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Turn to Jesus (Article)

Father Thomas Corbino from St. Anthony Parish, Frankfort, Illinois
Today, nearly 30 years after putting on the Roman collar, he knows he was right to say “yes“ when called. And he finds joy and comfort in his work as a diocesan priest and his membership in Regnum Christi.

Father Thomas Corbino
“The first time I walked into St. Peter’s in Rome, my eyes tracked to the dove above the alter – the symbol of the Holy Spirit. It was that same bird that I saw in my dream years ago.”
Fr. Thomas Corbino grew up in a time when the Roman Catholic Church in Chicago had a comfortable calm about it. But he realized his vocation during the turbulent days after Vatican II, when anti-war demonstrators filled the nightly news and it seemed the last thing a young man would want to become was a priest. Today, nearly 30 years after putting on the Roman collar, he knows he was right to say “yes“ when called. And he finds joy and comfort in his work as a diocesan priest and his membership in Regnum Christi.

One of Fr. Thomas Corbin’s early pastors had a tradition of occasionally placing a berretta, the small black hat favored by some religious, on the head of a boy he thought had what it takes to be a priest.

Young Tom Corbino often got the hat. The pastor seems to have been blessed with considerable insight.

Fr. Tom started thinking about the priesthood as a small boy. Through the years of childhood, youth and college, those thoughts continued, bolstered by prayers, dreams and well-placed encouragement.

“My earliest childhood memory is of my mom taking me to church, showing me how to use holy water and genuflect,” Fr. Tom said. “I was about four years old at the time. By the time I was in the second grade, I was actually talking about being a priest. And I was encouraged by my mom and the wonderful nun who was principal of my school.”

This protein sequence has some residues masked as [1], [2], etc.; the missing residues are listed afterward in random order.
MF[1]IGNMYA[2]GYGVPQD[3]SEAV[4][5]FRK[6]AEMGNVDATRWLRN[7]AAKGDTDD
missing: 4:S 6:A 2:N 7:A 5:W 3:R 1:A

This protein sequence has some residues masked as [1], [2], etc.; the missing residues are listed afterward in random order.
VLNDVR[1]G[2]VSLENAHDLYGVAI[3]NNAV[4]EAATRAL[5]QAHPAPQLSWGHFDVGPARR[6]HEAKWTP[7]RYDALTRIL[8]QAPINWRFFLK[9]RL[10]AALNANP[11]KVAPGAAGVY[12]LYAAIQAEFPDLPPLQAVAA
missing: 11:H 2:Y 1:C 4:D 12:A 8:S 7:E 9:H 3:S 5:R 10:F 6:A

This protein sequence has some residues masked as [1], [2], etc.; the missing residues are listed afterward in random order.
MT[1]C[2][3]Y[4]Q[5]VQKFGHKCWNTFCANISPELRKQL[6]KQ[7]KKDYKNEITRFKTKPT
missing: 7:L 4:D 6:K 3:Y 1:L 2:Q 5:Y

School in those early years was at Holy Trinity, a parish in what was then Chicago’s Little Italy neighborhood along Taylor Street. In was the 1950s and the parish school was small, with four nuns teaching and two grades assigned to most classrooms. Fr. Tom said the nuns had an incredible impact on his life, as they seemed to be the backbone of the school and church -- doing everything from teaching to cleaning to cooking to running fundraisers.

Fr. Tom also remembers the two pastors who served at Holy Trinity during his early years, both dedicated and holy priests who would occasionally ask whether he had an interest in the priesthood. They encouraged him, but more than that, they were the models of what he wanted to be.

Fr. Tom’s family settled in Lombard, a far west suburb. He continued high school in Chicago at St. Philip High School, while the family joined St. Pius X Parish in Lombard. At St. Philip’s, the Servite priests also encouraged him in considering a vocation to the priesthood.

“I’m a priest today because of several great pastors, some wonderful nuns and priests who modeled for me what it means to be a priest,” Fr. Tom said. “They encouraged me – they were my models.”

After high school, Fr. Tom attended St. Precopius College in Lisle, Illinois (now Benedictine University). Thoughts of the priesthood continued, but took a back seat his first couple years in college, as for the first time he received considerable discouragement about his vocation.

It was the 1960s, a time of cultural upheaval in the United States and the Catholic Church. American students protested the war in Vietnam and many turned to a free lifestyle that seemed based on sex, drugs and rock & roll. While that might not have been the atmosphere at St. Precopius, few students had an interest in a religious vocation. Most wanted to get married, have a family and get a good job.

“Friends from high school and college just couldn’t understand why I would want to be a priest,” Fr. Tom said. “They thought I was giving up too much. Even my father had doubts, mostly because he feared losing a son and not having grandchildren with the family name – I was the only boy in the family.”

Ironically, Fr.Tom eventually became a priest of the diocese where his parents lived, while his two sisters moved far away.

“I saw my parents fairly often,” Fr. Tom said. “ Sometimes, Dad and I would walk around the local shopping mall and kids who recognized me from church and high school teaching would come up to say hello. I think he realized that I might not be a dad like him, but I still have many children.”

“Dad died about 16 years ago, suddenly, of a heart attack. I visited him just the day before and his last words to me as I left were that he loved me, he was proud of me and he was glad I was a priest.”

But in the 1960s, it had taken an amazing leap of faith to enter religious life. Vatican II was changing the church, not always in ways intended.